With Jay Norvell and Matt Mumme bringing the Air Raid offense to Fort Collins, Wilson and first-year offensive coordinator Derek Sage were expected to implement a new offensive scheme to tailor its newfangled roster. The offense intermixed looks out of the ‘gun and pistol, while also dabbling into the I-formation under center.

“I thought [both teams] played hard,” Wilson said. “There was a lot of formations — we threw a lot of stuff out there so we can see it on film. It was a success that way, to let them just play and enjoy a game-like situation.”

The Wolf Pack featured a more stable run-pass balance compared to Norvell’s air raid, which had the fourth-lowest run frequency (35.8 percent) in the nation a year ago.

Both teams combined for 45 non-quarterback carries for 185 yards (4.1 yards per carry) compared to 50 passes for 285 yards (5.7 yards per attempt). Wesley Kommer (10 carries, 98 yards, 1 TD), Oregon transfer Cross Patton (12 car., 23 yds) and returning starter Toa Taua (11 car., 34 yds, 1 TD) were the most involved in the run game.

“When you have the offenses split and different guys playing together, it gets like that sometimes,” Wilson said when asked about the periodic stagnation. “The run game, because we didn’t show a lot of different run plays, was in spurts. But we got late in the [second half] and they got going and had a couple good runs. It’s something new for these guys — the run game — and we’re working on it. We got 29 more practices in the fall to get them ready for the first game.”

3. Still work to do to solidfy the depth chart:

Nevada’s roster underwent significant roster turnover from 2021, when it finished 8-5, to this year. Here’s a not-so-fun-fact: The Pack’s the only team in the country to return lower than 30 percent of their 2021 production (27 percent), 20 percent on offense and 34 percent on defense.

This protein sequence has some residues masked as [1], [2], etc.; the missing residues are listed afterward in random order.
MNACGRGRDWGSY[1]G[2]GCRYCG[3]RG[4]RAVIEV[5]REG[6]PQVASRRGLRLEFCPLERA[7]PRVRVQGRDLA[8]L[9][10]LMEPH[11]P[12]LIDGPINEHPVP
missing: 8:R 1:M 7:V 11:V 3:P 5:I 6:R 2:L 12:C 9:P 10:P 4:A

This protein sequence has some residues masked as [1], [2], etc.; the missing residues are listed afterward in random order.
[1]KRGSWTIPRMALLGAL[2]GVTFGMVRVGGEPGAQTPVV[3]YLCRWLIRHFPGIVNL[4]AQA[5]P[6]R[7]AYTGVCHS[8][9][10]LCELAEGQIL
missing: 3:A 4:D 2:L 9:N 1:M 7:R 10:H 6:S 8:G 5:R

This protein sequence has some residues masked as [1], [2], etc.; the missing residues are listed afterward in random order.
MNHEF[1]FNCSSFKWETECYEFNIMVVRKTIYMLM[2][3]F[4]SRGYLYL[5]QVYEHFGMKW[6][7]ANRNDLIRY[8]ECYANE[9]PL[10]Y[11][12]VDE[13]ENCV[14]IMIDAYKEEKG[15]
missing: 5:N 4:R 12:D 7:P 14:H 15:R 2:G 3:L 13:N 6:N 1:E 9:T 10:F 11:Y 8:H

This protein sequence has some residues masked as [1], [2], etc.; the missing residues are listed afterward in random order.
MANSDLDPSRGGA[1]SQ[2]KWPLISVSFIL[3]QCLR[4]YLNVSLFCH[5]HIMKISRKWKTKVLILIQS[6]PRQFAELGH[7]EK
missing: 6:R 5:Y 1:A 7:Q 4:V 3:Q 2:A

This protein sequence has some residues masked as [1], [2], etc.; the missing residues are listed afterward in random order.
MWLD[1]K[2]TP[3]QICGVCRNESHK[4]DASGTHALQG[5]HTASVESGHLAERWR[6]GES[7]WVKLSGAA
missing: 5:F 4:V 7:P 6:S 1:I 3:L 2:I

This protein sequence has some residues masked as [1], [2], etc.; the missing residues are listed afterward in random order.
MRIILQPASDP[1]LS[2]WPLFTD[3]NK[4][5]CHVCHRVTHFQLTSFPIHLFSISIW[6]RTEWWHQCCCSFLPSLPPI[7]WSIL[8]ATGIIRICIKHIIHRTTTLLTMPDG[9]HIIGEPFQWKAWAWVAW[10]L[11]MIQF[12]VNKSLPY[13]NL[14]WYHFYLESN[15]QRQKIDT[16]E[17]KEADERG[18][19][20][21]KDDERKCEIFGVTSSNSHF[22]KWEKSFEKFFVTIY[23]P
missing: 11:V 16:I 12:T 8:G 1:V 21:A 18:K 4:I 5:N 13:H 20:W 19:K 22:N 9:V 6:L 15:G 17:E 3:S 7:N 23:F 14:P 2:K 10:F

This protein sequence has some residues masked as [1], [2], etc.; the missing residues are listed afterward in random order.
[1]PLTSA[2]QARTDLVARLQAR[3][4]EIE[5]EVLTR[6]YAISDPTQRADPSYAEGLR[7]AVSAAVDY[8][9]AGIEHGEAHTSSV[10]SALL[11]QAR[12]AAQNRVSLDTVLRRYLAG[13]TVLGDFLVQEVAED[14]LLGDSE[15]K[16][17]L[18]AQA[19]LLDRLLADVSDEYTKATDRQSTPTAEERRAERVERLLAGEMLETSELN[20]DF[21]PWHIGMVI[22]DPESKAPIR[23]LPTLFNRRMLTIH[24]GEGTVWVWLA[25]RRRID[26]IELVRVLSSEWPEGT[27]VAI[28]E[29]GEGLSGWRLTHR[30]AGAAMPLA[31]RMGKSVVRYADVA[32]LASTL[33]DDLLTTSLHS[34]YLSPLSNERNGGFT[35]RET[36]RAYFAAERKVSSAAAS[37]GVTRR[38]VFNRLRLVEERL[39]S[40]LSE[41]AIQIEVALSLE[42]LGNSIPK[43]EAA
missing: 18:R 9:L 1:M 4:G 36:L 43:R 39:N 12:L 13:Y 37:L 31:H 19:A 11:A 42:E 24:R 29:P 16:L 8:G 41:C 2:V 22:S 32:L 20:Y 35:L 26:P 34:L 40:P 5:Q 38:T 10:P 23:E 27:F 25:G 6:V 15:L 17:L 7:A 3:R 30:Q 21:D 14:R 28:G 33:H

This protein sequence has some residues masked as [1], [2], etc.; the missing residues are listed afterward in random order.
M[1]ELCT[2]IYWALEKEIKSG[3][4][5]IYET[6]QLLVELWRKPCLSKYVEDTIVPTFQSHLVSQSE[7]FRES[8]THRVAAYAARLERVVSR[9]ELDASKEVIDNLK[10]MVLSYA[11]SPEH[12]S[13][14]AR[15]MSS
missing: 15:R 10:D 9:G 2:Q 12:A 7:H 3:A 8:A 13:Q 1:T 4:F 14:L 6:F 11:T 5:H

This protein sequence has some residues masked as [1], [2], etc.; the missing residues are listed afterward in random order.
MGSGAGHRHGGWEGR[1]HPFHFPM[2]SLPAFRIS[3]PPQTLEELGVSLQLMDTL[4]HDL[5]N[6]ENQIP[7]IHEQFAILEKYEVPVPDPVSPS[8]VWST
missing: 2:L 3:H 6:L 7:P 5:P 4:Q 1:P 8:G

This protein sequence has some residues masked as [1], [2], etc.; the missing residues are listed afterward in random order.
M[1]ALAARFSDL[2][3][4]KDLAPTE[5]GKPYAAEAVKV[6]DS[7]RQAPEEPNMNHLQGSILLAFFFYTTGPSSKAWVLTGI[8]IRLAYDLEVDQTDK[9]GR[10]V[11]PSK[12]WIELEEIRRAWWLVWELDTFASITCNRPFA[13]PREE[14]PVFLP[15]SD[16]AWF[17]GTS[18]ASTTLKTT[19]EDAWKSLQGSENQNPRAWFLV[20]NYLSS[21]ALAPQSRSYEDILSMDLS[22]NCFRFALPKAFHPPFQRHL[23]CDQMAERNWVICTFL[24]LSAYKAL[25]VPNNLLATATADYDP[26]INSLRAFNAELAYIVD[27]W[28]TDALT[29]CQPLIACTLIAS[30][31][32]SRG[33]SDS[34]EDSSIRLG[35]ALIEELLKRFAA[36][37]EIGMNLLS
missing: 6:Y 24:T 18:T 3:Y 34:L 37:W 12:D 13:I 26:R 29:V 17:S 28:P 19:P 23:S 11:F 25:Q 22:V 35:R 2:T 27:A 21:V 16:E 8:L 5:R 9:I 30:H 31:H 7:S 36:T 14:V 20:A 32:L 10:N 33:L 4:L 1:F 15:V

With a brand new roster with plenty of fresh faces, Wilson was vocal about wanting to solidify a depth chart. He noted after the scrimmage Saturday that they made strides in fortifying said chart, but still has plenty of progress to go heading into the fall.

“I don’t know if we’ve solidified a few positions, but we’re going to leave it open,” he said. “We got some more guys coming (in the summer) that are going to be involved in the depth coming into the fall ... There’s some guys that solidify parts of the depth, but we have a lot more work to do. We’ve had a successful spring, but we need to go farther to get ready for the football season.”

4. Wilson’s stressing speed, tempo:

Wilson made it clear that he’s emphasizing the team operate at a much quicker pace, acknowledging the players have come a long way in the progress made.

“I’m on them all the time. We’re an attack offense, we’re an attack defense, we’re attacking on special teams,” he said. “We have to have the threat of going fast and attacking at all times. We don’t want to stand there and look at the sidelines — we want to be in constant movement, constant motion ... Our plays our fast, we’re always at the threat at getting into motion, so defensive coaches have to watch that and make sure if they’re not paying attention, [the offense is] going to go tempo. Same thing defensively: We want to be on the line of the scrimmage, ready to play and ready to play fast.

“[The players] came a long way because it was so foreign to them how we see this team moving around on the field. But after 15 practices, they’re starting to get it and you saw it out there tonight. They want to go fast ... now we have to calibrate when we’re playing well, when we hold onto the ball. You can’t go fast all the time, but you have to have the threat of it. We’re making progress that way.”

A few players that impressed (me):

  • RB Wesley Kommer
  • DT William Green Jr.
  • DE Breylon Garcia
  • WR Victor Snow
  • WR Jamaal Bell
  • TE Carlton Brown III
  • DB Darion Green-Warren